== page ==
In courts and cases where access is restricted to the media alone, we can only scrutinise the functioning of the justice system through a very narrow field of view, when a case attracts media interest. The public interest in observing justice goes beyond whether a case is newsworthy: a public observer may bring to light other issues in the justice process that are of lesser interest to the media, or beyond the media’s reporting capacity. It has always been recognised as fundamental to the realisation of the open justice principle that courts must provide access not just for journalists and the media, but also the wider public – this may include academic researchers, not-for-profit organisations and charities, and family members of court users, for example. For private hearings in the family court, the ability of the media and other permitted observers to access hearings is of particular importance.

We acknowledge that the provision of public access in digital environments is challenging: this was the case pre-pandemic. There are important factors to consider when granting public audiences access to remote hearings and courts information. We do not wish the Government and Judiciary to rush to the public live-streaming of all case types, or mass-scale public release of courts data, without considering the risks and impact on court users in different court and tribunal types. We also encourage them to expand the range of data collected on remote proceedings in order to better monitor experiences of court users, and the implications for fair and equal access to justice.

We believe that public access to public hearings can be increased without radical transformation, and observer access to private hearings likewise. For example, a responsive point of contact for each court type should be set up, through which operational concerns can be raised. These should be open to members of the public as well as the media. This must happen as quickly as possible to preserve the benefits that come with open justice and to guard against miscarriages of justice and other ill-effects of a closed system. We now urge the government, judiciary and court service to engage with groups beyond the traditional media to improve the public’s ability to see that justice is done. Specifically, we call on HMCTS and judiciary to set up a remote working group on open justice that includes members from the not-for-profit and academic research sectors, who would also be able to represent other members of the public and court users, and to work with the courts to provide better access to a larger range of public users in this emergency period, and beyond.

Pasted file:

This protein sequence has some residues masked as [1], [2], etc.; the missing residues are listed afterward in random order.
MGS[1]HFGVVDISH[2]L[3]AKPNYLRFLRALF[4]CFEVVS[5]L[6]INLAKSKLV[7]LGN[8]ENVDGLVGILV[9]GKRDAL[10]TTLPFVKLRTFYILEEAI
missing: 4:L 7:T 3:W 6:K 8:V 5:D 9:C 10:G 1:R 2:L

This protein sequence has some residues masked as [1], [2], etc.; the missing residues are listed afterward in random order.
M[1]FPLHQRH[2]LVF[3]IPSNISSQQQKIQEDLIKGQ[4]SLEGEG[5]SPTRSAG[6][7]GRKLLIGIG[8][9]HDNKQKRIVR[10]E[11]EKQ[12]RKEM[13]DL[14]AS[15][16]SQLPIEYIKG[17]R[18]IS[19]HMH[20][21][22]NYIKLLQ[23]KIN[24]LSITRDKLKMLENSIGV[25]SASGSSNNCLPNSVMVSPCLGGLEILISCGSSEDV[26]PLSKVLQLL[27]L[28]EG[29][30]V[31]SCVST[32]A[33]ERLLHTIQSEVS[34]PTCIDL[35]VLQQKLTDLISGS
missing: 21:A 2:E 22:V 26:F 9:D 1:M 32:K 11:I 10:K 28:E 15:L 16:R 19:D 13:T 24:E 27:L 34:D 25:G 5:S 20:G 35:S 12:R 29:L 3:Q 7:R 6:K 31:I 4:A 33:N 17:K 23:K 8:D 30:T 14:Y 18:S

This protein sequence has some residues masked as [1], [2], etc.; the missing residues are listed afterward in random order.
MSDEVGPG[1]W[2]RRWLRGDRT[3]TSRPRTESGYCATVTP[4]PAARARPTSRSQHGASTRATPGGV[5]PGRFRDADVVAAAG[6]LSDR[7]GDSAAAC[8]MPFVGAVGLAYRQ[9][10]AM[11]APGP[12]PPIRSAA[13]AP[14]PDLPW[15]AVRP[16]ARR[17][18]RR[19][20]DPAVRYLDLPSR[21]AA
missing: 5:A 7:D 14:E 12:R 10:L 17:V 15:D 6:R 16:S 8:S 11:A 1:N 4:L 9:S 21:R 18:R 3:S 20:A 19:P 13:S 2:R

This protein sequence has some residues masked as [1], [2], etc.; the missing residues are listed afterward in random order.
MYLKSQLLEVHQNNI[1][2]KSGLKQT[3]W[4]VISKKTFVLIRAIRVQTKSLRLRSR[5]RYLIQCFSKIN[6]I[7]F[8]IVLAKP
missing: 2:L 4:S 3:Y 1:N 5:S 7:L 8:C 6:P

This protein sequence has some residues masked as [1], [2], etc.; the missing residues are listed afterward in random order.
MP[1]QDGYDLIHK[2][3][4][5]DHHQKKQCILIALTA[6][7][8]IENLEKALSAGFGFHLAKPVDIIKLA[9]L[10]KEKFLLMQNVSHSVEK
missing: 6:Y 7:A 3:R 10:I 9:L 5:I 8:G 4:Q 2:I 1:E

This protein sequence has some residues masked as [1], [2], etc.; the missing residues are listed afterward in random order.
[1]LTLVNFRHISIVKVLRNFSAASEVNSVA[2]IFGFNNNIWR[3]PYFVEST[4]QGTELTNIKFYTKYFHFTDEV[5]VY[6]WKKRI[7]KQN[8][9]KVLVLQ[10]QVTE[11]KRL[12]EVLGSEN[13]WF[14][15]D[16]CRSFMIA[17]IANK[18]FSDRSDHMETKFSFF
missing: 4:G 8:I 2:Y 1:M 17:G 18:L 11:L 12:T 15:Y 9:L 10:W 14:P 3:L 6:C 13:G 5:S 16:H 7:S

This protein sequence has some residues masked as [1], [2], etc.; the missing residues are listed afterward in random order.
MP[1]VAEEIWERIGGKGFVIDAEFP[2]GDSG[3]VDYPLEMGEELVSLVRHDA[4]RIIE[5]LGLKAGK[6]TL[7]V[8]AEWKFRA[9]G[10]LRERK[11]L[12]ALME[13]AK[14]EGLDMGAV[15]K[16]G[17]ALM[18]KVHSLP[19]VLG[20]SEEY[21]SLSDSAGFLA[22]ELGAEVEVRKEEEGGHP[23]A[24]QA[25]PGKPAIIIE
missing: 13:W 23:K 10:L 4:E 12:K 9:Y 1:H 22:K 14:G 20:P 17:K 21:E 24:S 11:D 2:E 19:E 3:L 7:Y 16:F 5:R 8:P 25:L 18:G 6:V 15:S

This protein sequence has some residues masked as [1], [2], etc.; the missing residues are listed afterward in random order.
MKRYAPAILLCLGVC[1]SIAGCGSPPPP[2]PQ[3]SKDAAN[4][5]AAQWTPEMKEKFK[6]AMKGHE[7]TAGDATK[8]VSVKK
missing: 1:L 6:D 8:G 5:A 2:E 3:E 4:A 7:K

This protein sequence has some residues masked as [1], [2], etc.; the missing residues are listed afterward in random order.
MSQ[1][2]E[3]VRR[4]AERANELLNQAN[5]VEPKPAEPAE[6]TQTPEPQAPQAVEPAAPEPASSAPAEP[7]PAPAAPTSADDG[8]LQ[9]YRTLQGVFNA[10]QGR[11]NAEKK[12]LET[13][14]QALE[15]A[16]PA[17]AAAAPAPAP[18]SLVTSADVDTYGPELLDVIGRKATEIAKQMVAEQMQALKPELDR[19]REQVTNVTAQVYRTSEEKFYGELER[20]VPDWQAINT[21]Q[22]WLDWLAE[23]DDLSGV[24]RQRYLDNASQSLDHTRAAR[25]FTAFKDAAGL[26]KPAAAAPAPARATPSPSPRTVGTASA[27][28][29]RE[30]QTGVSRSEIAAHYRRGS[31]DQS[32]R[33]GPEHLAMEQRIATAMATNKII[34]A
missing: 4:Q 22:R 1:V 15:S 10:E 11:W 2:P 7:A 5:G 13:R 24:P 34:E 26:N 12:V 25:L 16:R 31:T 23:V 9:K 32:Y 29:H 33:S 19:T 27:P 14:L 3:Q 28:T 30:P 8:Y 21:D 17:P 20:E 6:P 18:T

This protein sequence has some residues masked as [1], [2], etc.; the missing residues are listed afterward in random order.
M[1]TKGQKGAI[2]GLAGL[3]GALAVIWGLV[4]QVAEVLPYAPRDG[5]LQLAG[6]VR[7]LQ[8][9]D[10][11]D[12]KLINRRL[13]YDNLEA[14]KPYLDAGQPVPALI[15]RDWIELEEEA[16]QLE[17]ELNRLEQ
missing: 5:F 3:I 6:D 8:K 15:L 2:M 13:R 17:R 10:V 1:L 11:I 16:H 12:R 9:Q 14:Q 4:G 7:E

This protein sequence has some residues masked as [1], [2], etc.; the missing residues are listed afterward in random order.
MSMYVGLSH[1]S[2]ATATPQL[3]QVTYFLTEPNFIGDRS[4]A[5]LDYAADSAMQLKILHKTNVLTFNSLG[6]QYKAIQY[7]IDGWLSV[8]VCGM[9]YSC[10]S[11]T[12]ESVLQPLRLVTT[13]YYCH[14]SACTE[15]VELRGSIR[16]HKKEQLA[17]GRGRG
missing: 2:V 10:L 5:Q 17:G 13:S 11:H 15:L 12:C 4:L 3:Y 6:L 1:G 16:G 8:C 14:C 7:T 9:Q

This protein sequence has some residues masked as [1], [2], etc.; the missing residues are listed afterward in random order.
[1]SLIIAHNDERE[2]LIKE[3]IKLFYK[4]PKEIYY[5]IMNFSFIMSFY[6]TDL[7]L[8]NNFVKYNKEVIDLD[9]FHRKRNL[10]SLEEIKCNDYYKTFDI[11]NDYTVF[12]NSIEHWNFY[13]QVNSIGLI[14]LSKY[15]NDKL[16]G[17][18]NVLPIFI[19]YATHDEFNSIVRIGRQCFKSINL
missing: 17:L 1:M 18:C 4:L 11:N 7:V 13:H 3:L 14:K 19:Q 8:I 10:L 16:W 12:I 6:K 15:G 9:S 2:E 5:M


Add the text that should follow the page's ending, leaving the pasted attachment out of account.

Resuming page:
Judith Townend, University of Sussex

Penelope Gibbs, Transform Justice

Emily Bolton, APPEAL

Susan Hawley, Spotlight on Corruption

Mark Hanna, University of Sheffield

Lucy Reed, The Transparency Project

Paul Magrath, Incorporated Council of Law Reporting

Julie Doughty, Cardiff University

Lucy Welsh, University of Sussex

Jon Robins, The Justice Gap

Phil Chamberlain, University of Bath

This letter was originally published on the Justice Gap website on 29 May 2020.

Update 1/7/20: The chief executive of HMCTS, Susan Acland-Hood, has responded to this open letter, clarifying provision for public observation while acknowledging the difficulties encountered, and expressing willingness for HMCTS to further engage with academics and NGOs. The letter is summarised here and available to download here [PDF].